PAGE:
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Electromigration Performance of Flip-Chips with Lead-Free Solder Bumps between 30 m and 60 m Diameter
Keywords: Electromigration, Flip-Chip, Long-Term-Reliability
In previous investigations we developed technologies for cost-efficient solder bumping and automated assembly in an industrial environment. Wafer level solder sphere transfer (WLSST) and solder sphere jetting (SB) have been used to provide flip-chips with solder bump diameters down to 30 m for interconnection on organic substrate materials as well as on thin film ceramic. As the solder bump sizes continuously decrease with scaling of the geometries, current densities within individual solder bumps will increase along with higher operation temperatures of the dies. Since electromigration of flip-chip interconnects is highly affected by these factors and therefore an increasing reliability concern, long-term characterization of new interconnect developments needs to be done regarding the electromigration performance using accelerated life tests. Furthermore, a large temperature gradient exists across the solder interconnects, leading to thermomigration. In this study, a comprehensive overlook of the long-term reliability and analysis of the achieved electromigration and thermomigration performance of flip-chip test specimen will be given, supplemented by an in-depth material science analysis. In addition, the challenges to a better understanding of electromigration and thermomigration in ultra fine-pitch flip-chip solder joints are discussed. For all experiments, the specially designed flip-chips with a pitch of 100 m and solder bump sizes of 60 m, 50 m, 40 m, or 30 m, respectively, in diameter have been used. The solder spheres can be made of every lead-free SnAgCu alloy (in our case SAC305) and are placed on a UBM which has been realized for our test chips in an electroless nickel process. For the electromigration tests within this study, multiple combinations of individual current densities and temperatures were adapted to the respective solder sphere diameters. Online measurements over a time period up to 10,000 hours with separate daisy chain connections of each test coupon provide exact lifetime data during the electromigration tests. As failure modes have been identified: UBM consumption at the chip side or consumption of the Nickel layer at the substrate side, interfacial void formation at the cathode contact interface, and - to a lesser degree - Kirkendall void formation at the anode side. A comparison between calculated life time data using Weibull distribution and lognormal distribution will be given. Thermomigration in microelectronic solder joints was not a concern until significant miniaturization of electronic devices required to run high current densities with smaller solder joint sizes. A high current density induces electromigration and Joule heating at the same time. The imbalance of Joule heating generated at top and bottom of solder joint causes a temperature gradient which is large enough to induce thermomigration damage. By ensuring the solder operating temperature is well kept below a threshold value by proper thermal management, the life time of the solder joints can be extended.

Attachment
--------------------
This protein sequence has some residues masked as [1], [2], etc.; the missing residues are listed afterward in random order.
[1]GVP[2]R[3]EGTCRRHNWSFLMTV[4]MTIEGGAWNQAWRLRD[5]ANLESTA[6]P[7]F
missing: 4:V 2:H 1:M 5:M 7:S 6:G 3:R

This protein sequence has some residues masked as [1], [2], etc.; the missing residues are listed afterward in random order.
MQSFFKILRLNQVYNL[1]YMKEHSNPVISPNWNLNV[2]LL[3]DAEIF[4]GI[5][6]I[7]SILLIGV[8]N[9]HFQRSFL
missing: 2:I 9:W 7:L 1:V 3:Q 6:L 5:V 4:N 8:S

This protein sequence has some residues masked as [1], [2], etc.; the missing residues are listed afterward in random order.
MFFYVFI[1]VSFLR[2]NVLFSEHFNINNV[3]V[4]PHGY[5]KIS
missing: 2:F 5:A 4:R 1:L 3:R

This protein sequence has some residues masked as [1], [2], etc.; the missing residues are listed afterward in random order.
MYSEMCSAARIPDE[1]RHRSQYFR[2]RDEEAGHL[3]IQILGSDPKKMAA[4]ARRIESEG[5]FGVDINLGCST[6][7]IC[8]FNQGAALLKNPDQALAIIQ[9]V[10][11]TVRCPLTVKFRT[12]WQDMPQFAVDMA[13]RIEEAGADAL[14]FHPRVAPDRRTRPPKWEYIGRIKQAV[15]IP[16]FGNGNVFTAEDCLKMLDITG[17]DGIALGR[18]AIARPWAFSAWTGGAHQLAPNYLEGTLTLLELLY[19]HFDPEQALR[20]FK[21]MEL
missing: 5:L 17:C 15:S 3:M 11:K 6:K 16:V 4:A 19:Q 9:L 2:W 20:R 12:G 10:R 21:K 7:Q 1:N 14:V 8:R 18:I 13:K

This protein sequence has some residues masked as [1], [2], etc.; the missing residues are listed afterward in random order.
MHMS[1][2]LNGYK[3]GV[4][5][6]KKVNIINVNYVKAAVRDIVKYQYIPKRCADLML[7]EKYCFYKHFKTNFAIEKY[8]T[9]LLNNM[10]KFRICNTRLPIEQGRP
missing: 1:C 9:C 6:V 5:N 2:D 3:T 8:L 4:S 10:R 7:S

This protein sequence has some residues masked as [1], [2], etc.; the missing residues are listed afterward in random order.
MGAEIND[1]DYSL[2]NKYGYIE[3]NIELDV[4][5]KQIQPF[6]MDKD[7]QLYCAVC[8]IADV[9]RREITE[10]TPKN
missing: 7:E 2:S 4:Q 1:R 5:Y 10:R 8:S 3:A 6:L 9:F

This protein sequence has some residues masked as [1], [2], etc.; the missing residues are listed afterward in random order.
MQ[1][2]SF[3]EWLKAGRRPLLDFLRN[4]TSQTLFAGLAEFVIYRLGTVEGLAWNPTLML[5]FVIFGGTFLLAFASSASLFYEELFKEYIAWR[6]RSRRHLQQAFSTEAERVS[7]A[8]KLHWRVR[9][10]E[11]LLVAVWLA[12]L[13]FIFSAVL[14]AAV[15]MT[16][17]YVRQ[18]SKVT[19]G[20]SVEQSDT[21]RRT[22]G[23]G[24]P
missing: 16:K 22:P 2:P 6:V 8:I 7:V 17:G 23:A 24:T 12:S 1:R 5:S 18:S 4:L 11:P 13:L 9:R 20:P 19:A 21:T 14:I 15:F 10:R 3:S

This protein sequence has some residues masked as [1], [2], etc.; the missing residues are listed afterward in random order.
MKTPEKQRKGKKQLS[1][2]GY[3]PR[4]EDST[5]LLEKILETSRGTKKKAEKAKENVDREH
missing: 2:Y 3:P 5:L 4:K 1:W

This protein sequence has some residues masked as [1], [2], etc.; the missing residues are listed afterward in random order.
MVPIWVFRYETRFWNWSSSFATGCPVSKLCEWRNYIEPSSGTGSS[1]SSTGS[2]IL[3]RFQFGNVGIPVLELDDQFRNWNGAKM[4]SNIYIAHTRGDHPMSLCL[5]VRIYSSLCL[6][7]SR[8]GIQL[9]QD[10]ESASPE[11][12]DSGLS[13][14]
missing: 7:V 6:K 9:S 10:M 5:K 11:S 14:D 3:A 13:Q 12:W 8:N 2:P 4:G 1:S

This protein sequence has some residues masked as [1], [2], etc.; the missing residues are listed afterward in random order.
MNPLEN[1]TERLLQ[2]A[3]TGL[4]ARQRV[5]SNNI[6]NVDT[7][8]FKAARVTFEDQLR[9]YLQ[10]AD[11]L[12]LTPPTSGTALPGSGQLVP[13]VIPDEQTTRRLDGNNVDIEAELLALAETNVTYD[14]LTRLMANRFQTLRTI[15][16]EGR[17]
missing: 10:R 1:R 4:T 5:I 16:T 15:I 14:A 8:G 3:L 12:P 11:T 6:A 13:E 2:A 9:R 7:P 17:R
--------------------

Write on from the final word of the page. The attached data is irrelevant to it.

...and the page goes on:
Rainer Dohle, Dr.-Ing. Elektrotechnik
Micro Systems Engineering GmbH
Berg, Bavaria
Germany


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